“The paradox of transportation in the late 20th Century is that while it became possible to travel to the moon, it also became impossible, in many cases, to walk across the street”. – Joell Vanderwagen
Despite all their increasing diversity, there are some urban motifs that will always remind you that you are in a post-socialist city. The first might be the familiar plunging descent into the Soviet-era metro system. The next is likely to be the ubiquitous ‘perekhod’, or pedestrian underpass.
It turns out that expansive Soviet-era streets are less amenable to pedestrians than the military parades they were designed for. As an antidote, subterranean ‘perekhods’ were enthusiastically embraced by Soviet planners (and indeed many other modernist planning schools) to ferry non-car users across those intimidatingly wide ‘magistrals’.
In post-socialist cities, the penchant for ‘perekhods’ has continued. In Baku, they have become part of the marble façade of ‘new Baku’, complete with escalators – ‘underground palaces’ for a new era.
However energetic urbanists in Minsk, for one, are starting to contest this policy of ‘chasing pedestrians underground’. Their concerns have been echoed by global guru of ‘walkable cities’ Jan Gehl, whose on-trend urban design firm has consulted a number of post-socialist cities, and who has made clear that he is not a big fan of the supposedly pedestrian-friendly underground tunnels.
Underwear and lemons
The older ‘perekhods’ have a more diverse role in the urban space than simply channelling pedestrians. As soon as the Soviet system collapsed, the chaotic form of free enterprise that began to spring up often took the shape of hasty kiosks and small shops that appeared under the ground. This role of the underpasses as eclectic centres of small-scale traders continues today – my own particular favourite use is an underground shop near Baku’s Nizami metro station that sells only underwear and lemons. Recent efforts to ‘impose order on the chaos’ of this underground trading in Moscow provoked anger.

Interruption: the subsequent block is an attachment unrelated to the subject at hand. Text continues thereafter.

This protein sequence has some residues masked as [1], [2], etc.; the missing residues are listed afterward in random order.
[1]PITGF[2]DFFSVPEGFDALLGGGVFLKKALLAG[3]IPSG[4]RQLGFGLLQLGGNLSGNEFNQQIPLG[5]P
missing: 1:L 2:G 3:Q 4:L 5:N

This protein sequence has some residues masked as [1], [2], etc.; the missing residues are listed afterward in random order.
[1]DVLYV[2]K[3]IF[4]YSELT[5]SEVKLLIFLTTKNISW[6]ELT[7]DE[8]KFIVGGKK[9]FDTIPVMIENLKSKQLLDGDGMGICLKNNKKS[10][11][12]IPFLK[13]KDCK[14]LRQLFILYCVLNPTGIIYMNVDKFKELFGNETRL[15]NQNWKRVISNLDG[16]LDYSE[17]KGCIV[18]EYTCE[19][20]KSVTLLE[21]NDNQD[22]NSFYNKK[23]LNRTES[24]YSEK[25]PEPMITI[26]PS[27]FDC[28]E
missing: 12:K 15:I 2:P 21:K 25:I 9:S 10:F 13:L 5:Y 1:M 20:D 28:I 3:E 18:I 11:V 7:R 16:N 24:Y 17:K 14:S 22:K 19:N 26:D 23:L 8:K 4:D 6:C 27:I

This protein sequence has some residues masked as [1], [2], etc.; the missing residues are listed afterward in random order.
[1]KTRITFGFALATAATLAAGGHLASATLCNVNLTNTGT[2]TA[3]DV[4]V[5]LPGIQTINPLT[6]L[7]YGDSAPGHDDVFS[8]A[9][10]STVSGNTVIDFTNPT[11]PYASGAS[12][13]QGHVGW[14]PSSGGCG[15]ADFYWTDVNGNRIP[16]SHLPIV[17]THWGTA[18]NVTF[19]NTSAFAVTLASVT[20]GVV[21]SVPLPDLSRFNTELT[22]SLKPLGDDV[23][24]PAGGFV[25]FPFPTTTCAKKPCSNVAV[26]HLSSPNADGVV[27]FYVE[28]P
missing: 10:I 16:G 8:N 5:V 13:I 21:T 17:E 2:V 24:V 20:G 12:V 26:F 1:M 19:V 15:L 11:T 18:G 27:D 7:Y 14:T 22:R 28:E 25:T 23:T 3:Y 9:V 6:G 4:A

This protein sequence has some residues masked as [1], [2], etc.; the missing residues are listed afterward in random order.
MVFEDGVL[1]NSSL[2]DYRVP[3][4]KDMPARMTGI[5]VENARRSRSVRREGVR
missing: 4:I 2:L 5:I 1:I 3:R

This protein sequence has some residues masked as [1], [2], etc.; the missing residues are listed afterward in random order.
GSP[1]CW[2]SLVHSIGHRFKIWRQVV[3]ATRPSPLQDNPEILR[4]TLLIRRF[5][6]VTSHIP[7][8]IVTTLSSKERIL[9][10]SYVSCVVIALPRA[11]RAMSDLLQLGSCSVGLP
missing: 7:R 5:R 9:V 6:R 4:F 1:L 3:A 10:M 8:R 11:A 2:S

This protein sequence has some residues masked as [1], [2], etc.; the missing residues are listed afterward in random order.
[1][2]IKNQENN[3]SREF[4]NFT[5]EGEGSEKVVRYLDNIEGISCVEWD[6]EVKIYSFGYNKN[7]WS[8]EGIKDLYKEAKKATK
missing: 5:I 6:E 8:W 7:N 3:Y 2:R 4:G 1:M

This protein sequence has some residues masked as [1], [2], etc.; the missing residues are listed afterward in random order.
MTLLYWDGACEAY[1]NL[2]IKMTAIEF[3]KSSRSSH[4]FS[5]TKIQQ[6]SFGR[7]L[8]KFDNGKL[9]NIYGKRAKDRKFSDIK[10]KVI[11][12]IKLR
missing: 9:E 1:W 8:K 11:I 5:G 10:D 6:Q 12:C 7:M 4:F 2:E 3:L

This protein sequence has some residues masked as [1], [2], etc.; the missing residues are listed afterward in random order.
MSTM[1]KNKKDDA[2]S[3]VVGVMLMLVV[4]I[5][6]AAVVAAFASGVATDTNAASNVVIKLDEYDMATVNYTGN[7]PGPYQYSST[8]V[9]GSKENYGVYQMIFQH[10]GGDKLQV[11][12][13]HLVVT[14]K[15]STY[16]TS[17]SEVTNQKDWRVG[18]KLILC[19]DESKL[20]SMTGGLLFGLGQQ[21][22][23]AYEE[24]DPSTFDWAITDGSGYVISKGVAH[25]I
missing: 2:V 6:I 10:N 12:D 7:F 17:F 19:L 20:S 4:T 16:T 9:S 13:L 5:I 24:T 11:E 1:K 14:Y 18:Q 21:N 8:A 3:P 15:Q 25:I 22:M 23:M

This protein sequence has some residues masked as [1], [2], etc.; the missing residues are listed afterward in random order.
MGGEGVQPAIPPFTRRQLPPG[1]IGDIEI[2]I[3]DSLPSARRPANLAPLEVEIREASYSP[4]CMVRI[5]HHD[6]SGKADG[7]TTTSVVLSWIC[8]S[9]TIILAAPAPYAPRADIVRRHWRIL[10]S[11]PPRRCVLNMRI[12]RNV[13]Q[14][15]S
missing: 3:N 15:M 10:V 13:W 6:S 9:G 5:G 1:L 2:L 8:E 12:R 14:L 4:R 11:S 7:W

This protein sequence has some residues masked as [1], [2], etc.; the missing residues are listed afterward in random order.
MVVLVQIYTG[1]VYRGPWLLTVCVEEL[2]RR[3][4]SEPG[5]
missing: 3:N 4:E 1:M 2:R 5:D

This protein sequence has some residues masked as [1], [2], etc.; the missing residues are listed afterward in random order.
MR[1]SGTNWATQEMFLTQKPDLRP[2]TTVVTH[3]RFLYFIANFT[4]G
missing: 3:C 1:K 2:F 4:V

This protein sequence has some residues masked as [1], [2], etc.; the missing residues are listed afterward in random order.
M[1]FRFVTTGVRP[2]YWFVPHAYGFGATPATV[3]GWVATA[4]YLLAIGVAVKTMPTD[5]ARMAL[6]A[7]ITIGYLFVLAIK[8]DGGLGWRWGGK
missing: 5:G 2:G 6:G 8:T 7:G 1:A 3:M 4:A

Security, severance and the perils of being in a wheelchair
The Soviets were not the only ones to be seduced by the prospect of the pedestrian underpass. Remaining underpasses, remnants of 1960s planning in the UK, are now renowned as dingy, lethal and certainly to be avoided once night falls. Similarly, utopian visions from those time of the ‘multilevel’ metropolis envisioned whole networks of footbridges, removing pesky pedestrians from the path of motorists, and creating a whole separate realm for pedestrians and ultimately proving somewhat hostile to them.
Waging a war on the ‘perekhod’ to make life easier for pedestrians might seem counter-intuitive to some. Key to understanding the problem is grasping the urban design concept of ‘severance’. Also known as the ‘barrier effect’, it is the phenomenon whereby either physical or psychological barriers separate communities, or slice up areas of the city. It is for this reason that is not uncommon to see retail activity thrive on one side of a ‘perekhod’, and shrivel quickly to nothing on the other.
That problem of connectivity is exacerbated for anyone with mobility restrictions. For the elderly, the disabled, or anyone with prams, baggage or even heavy shopping bags, moving through the city can become an agonising gauntlet of staircases. The ramps apparently provided for these people in post-socialist cities have become the subject of jokes for their precarious nature – in Minsk the gradient is 40% rather than the 10% recommended for safety. In Baku, expensive lifts installed for the European Olympic Games gather dust, and often absurdly even only serve one side of the underpass.
Shifting tides: moving away from ‘perekhod urbanism’?
This ongoing love affair with underpasses in the post-socialist world might be well-meaning, but claims of safety dividends need a closer look. If we accept the emerging consensus that a city’s streets are its ‘organising framework‘ and the best way to stimulate connections and urban vibrancy, we need to stop re-routing them underground.
Simple (and much less costly) at-grade crossings symbolically put the pedestrian at the same level of the car – sending a message that pedestrians are more than an obstacle in the way of cars, to be funnelled underground. Few mayors are willing to make that gesture, it appears. In many post-socialist cities, pedestrians still receive hefty fines for crossing the street rather than descending underground.
They might not be the spectacular failures of China’s ‘Peking duck’ underpass but let’s admit that perekhods are a problem. Moscow (the headquarters of what has been called ‘hipster Stalinism’ and a recent convert to ‘walkability’) is forging ahead in moving away from ‘perekhod urbanism’. However there are a lot of cities in the region who need to have a conversation about this awkward legacy of Soviet urbanism.